Olga Rudenko was delivering the annual Hugh Cudlipp lecture at Stationers’ Hall in London on Wednesday night, organised by the Mirror and London Press Club in memory of the Daily Mirror’s famous editorial director.
Rudenko explained how the Kyiv Independent was born 18 months ago when the entire staff of English language weekly the Kyiv Post were fired by the owner – apparently due to their critical coverage of the government.
“The owner decided to take things under his own control and fired the entire team. He tried to reboot the Kyiv Post as a PR newspaper publishing puff pieces about the government and winning him friends and influence.”
Rudenko said the 30 journalists were all offered jobs in other media but decided to start their own title in a Ukraine media landscape which she said was “quasi-free” and dominated by oligarchs keen to win favour with the ruling regime.
She was advised by one senior Ukrainian journalist, she said, to go back and make peace with the owner of the Kyiv Post: “We were young enough and angry enough to refuse to accept that.” At 34, Rudenko is the oldest member of the Kyiv Independent team.
The title began life within days as an email newsletter, followed by a podcast days later and then a website three weeks further on.
Early on, Rudenko said, one of the richest people in Ukraine offered to cover all the title’s expenses and give it editorial freedom. But the team did not want to swap one oligarch owner for another and decided instead to seek funding from their readers.
Today the Kyiv Independent has nearly 10,000 supporters paying more than £68,000 per month to support its journalism – far more than the oligarch was offering.
Since the war, which started just weeks after the launch of the Kyiv Independent, the title has become compulsive reading for anyone seeking up-to-date information about the conflict.
Its journalists have reported from the frontline and documented Russia’s war crimes. It also not shied away from exposing corruption within Ukraine’s own military.
At the outbreak of the war, its journalists dispersed around the country, but they are now mostly back in the capital – Kyiv.
The title confronted the New York Times over a leader column that called for Ukraine to make territorial concessions to Russia. Given the war crimes that had already at this point been exposed in Bucha this was, Rudenko said, “effectively suggesting we sentence our people to torture and death”.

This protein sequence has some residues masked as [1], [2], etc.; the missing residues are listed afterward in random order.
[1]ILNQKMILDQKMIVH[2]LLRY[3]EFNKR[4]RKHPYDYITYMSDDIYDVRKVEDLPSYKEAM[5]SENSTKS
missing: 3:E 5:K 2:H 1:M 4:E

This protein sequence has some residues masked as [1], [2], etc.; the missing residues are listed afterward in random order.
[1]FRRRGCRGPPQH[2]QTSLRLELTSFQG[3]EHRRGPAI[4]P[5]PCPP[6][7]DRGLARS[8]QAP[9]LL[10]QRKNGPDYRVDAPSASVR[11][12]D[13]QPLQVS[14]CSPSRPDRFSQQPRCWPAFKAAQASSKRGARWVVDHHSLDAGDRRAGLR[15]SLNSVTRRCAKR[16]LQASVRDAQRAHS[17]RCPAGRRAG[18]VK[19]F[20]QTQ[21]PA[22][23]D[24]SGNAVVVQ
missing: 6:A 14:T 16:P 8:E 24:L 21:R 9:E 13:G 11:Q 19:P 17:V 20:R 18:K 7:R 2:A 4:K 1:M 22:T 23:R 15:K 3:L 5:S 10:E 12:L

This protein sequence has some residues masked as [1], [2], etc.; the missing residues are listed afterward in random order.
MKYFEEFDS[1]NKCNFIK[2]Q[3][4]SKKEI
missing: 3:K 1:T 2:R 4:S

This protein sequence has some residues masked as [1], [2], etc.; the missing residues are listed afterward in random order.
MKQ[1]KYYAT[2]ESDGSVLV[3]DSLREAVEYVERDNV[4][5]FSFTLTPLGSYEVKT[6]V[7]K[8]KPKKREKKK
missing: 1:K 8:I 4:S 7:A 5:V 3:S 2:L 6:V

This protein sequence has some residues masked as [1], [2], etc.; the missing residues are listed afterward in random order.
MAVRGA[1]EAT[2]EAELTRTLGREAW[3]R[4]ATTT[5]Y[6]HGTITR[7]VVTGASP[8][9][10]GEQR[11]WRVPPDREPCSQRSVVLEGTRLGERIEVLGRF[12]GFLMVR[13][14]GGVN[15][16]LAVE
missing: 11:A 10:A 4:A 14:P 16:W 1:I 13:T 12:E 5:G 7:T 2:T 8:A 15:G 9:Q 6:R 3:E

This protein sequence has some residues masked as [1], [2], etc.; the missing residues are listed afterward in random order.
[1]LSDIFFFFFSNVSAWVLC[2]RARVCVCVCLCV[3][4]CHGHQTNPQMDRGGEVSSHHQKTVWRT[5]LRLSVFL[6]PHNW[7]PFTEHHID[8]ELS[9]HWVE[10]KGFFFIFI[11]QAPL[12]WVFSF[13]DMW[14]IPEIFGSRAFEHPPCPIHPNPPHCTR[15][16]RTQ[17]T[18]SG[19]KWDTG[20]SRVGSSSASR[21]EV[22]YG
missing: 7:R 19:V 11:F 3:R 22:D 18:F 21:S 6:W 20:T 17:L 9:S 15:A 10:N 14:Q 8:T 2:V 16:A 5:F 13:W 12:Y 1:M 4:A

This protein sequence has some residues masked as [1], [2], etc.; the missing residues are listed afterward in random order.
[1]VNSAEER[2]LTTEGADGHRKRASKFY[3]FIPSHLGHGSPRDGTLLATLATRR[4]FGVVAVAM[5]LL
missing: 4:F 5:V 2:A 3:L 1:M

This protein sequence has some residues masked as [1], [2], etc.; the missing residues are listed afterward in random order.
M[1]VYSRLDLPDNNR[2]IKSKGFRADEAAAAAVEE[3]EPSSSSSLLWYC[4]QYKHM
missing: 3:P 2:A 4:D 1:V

She was similarly critical of Twitter owner Elon Musk for proposing a peace plan for Ukraine which many saw as pro-Russian, warning that his actions have “real-life consequences for millions of people”.
“This plan Elon Musk presented was a wish list of Moscow… The arguments he raised showed he didn’t know what he was talking about. People with such poor knowledge of the issues should not share their opinions.”
Kyiv Independent stories now get less traction on Twitter, she said, prompting the title to focus on growing its own direct channels to readers via newsletters and podcasts. She said the Kyiv Independent is now also growing its audience on Youtube and Tiktok.
Asked what she made of UK press coverage of Ukraine by a Daily Mail journalist, she thanked his title for calling out the New York Times over its controversial editorial.
However she noted that British journalists did not always get the story right. Many UK titles gave credulous coverage, she noted, to the story of “The Ghost of Kyiv”, a fighter ace who kept the skies above the capital safe and who turned out to be a myth.
Asked what British journalists can do to help journalists in Ukraine, Rudenko acknowledged that war fatigue was setting in for readers but said: “Keep talking about Ukraine in your publications. Sometimes you need to take responsibility and lead the public interest and lead the audience to stories you know are important and need to be read and shared. This war is not about Ukraine, it’s about you and your readers. It’s our responsibility as journalists to convey that to our readers.”
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